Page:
Ordinary language is all right.
One could divide humanity into two classes:
those who master a metaphor, and those who hold by a formula.
Those with a bent for both are too few, they do not comprise a class.
Danto's catalogue of philosophy's forms of literary expression in 'Philosophy and/as/of Literature':
'dialogues, lecture notes, fragments, poems, examinations, essays, aphorisms, meditations, discourses, hymns, critiques, letters, summae, encyclopedias, testaments, commentaries, investigations, tractatuses, Vorlesungen, Aufbauen, prolegomena, parerga, pensees, sermons, supplements, confessions, sententiae, inquiries, diaries, outlines, sketches, commonplace books, and, to be self-referential, addresses, and innumerable forms which have no generic identity or which themselves constitute distinct genres: Holzwege, Grammatologies, Unscientific Postscripts, Genealogies, Natural Histories, Phenomenologies, and whatever the World as Will and Idea may be or the posthumous corpus of Husserl, or the later writings of Derrida, and forgetting the standard sorts of literary forms, e.g., novels, plays, and the like, which philosophers have turned to when gifted in those ways… '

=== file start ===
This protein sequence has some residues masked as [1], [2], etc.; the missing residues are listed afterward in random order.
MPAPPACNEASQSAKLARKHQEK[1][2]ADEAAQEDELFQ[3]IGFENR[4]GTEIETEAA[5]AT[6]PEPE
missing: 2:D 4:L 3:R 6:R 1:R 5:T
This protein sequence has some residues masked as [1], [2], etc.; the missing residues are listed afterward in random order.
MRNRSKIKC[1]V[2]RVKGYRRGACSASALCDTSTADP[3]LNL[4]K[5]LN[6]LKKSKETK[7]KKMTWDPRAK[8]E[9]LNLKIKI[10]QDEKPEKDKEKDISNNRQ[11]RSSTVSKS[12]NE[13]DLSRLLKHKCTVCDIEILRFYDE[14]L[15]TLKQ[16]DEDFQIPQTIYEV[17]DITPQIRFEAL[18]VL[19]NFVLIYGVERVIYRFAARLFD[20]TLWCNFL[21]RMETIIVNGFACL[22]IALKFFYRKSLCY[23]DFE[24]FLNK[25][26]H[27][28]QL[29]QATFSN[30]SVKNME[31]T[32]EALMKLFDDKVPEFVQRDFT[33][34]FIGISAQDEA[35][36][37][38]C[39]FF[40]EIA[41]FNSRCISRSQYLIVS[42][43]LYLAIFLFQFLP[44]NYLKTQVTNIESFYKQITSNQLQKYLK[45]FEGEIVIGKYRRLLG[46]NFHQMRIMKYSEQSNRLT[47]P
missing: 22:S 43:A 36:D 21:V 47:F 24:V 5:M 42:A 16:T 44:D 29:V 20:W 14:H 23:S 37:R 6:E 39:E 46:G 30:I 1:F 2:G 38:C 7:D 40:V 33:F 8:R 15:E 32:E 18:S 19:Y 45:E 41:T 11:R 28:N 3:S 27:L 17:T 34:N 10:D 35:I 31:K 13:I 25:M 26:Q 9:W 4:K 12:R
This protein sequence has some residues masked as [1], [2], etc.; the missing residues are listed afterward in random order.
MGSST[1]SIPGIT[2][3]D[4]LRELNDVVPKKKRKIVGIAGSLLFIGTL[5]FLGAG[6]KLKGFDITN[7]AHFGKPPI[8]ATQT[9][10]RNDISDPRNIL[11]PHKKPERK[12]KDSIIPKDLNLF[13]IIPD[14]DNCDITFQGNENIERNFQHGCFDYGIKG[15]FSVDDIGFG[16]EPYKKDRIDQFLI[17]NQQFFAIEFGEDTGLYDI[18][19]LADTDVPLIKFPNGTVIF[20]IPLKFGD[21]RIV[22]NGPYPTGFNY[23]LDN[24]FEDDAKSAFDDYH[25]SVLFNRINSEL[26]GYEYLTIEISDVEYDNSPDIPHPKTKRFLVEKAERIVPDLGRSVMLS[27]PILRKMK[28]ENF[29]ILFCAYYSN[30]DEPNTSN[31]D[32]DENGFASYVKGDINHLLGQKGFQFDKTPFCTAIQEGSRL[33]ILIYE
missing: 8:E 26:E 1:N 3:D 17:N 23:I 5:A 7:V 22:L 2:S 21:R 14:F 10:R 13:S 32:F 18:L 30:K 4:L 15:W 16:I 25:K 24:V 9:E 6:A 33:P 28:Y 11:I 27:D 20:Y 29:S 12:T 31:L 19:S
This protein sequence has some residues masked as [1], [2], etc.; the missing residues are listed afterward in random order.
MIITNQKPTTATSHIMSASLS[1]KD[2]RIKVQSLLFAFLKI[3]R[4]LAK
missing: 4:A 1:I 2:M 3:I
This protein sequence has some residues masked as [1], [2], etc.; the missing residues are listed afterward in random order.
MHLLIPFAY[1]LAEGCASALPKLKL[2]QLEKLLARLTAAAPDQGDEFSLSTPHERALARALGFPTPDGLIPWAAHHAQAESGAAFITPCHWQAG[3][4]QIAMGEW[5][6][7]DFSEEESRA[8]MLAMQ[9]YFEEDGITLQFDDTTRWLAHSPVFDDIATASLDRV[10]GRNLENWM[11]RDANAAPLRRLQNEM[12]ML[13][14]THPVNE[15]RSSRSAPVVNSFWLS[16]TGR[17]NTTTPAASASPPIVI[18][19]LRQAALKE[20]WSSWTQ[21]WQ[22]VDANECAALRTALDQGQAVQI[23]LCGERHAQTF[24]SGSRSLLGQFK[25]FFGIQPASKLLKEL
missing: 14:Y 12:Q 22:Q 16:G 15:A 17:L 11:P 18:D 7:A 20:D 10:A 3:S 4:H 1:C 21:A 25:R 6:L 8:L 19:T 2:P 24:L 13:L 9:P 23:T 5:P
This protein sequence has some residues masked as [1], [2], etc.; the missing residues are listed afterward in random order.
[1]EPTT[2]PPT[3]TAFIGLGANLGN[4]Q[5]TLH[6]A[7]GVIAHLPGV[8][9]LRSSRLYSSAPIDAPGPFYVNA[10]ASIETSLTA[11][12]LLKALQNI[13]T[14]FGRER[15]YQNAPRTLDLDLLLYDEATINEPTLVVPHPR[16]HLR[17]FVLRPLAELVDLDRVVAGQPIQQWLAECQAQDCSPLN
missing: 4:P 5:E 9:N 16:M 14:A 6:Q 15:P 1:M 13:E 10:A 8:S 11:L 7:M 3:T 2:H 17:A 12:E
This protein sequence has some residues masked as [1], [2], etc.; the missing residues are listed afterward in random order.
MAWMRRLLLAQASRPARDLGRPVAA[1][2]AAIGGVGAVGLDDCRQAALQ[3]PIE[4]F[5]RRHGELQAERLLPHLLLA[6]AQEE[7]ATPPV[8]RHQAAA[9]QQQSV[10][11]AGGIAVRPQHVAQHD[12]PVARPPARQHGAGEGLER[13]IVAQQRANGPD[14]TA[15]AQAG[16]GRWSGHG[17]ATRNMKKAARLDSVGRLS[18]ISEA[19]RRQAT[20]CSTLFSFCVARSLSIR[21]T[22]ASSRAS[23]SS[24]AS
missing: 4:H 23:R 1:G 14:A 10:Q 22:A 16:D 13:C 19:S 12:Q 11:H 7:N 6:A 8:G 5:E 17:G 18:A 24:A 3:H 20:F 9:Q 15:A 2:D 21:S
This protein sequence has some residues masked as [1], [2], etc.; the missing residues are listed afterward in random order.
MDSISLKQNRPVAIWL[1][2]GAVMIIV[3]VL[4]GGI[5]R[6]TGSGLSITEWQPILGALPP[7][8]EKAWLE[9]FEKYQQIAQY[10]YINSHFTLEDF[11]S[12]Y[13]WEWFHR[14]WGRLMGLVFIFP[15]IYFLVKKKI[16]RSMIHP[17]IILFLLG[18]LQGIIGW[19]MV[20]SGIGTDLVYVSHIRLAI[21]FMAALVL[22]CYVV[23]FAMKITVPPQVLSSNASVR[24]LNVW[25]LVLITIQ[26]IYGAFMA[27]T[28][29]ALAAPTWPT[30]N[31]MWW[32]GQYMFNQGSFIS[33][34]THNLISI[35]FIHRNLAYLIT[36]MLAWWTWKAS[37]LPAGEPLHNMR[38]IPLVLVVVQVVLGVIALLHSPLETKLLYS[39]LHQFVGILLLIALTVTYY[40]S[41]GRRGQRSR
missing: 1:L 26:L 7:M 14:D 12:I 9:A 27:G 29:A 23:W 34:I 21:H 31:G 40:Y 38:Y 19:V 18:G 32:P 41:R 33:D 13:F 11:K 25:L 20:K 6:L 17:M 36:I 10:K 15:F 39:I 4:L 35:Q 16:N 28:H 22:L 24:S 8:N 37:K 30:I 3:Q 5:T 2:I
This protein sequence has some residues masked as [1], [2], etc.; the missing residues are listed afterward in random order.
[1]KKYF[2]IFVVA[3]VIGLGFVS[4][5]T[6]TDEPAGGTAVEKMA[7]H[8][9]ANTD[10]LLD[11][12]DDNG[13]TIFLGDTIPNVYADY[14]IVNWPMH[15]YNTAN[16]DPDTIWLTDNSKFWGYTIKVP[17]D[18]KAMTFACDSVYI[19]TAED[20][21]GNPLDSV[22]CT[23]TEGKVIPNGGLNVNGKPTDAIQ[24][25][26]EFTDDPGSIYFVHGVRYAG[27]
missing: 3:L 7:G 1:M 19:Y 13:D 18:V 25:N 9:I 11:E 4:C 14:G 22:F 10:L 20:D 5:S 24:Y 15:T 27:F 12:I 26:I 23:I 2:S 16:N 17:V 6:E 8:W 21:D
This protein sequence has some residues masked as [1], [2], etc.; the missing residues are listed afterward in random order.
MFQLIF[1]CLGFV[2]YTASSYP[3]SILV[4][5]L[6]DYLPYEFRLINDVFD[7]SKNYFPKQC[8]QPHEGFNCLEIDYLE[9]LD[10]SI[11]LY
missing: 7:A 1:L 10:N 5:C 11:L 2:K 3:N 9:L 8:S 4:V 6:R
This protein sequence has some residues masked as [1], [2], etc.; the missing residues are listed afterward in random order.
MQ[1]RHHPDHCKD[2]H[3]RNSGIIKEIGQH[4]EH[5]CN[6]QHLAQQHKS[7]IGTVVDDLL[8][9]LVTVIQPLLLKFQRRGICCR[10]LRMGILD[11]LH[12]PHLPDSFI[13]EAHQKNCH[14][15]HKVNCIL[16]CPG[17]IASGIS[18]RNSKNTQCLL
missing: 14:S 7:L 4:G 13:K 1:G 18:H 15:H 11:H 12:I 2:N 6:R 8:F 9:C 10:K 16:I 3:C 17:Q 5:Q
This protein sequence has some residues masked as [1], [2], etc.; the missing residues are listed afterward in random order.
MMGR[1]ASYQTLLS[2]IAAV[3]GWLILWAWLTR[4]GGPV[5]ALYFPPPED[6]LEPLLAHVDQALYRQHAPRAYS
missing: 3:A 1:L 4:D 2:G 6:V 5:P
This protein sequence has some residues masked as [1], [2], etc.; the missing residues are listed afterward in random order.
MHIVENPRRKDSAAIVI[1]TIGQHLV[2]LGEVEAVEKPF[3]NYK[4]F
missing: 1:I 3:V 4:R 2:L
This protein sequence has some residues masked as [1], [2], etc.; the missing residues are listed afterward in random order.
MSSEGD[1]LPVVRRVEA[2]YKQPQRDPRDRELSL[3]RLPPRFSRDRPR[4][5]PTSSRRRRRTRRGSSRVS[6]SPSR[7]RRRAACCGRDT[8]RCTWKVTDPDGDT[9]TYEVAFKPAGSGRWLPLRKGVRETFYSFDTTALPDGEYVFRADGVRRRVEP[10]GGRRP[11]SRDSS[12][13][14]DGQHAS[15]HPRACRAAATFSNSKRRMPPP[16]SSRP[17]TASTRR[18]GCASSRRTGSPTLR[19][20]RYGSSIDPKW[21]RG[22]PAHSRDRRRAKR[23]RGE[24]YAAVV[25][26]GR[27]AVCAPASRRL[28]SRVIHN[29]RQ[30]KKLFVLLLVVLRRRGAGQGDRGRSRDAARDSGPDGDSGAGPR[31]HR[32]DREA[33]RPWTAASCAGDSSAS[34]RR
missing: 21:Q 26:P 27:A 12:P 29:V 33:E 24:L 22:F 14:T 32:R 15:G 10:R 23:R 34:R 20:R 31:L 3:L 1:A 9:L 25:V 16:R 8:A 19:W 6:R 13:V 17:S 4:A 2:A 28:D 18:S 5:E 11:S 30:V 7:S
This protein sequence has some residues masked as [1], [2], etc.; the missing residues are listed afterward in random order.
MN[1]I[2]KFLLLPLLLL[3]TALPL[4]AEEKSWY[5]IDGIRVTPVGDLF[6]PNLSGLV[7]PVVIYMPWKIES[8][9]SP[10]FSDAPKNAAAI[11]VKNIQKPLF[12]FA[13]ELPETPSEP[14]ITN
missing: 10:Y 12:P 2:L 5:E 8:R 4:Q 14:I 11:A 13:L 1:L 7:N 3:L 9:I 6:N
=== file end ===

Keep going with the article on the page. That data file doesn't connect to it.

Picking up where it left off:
Berel Lang, I think, approaches this list by way of the (totally sensible) coordinates (or radicals of presentation, probably) of author and audience. But I think its sloppy mishmash of generic titles, names of forms, names of genres, literal titles treated as if they were names of forms or genres, etc. really needs to be periodized somehow before it could be of much use. When, say, are which forms the new or normal or privileged ones? When and which are the instruments of critique, investigation, dogmatizing, etc? And then you can sensibly investigate, say, the selves and worlds that go with the forms.
—Say, on the level of 'obvious to a human being': obviousness bearing ontological commitments. Oneself, others, things, places, the world.
Obviousness, not as a perceptual or epistemological category, but as an existential.
'Suppose that everyone had a box with something in it which we call a "beetle"…' (§293). —Supposing that everyone has (is) a box is as much a part of the trick as the something is.
Goethe and Herrick while waiting for the sun to peak. Simple forms for saying simple things.
Where do the distinctions drawn by philosophers exist? What sustains them? Less, it seems, than sustains our words, or the diagrams and notations that mathematicians use. It's not, as urged, that they are finer; they are practically insubstantial. —The philosopher's mania is that they not go unthought.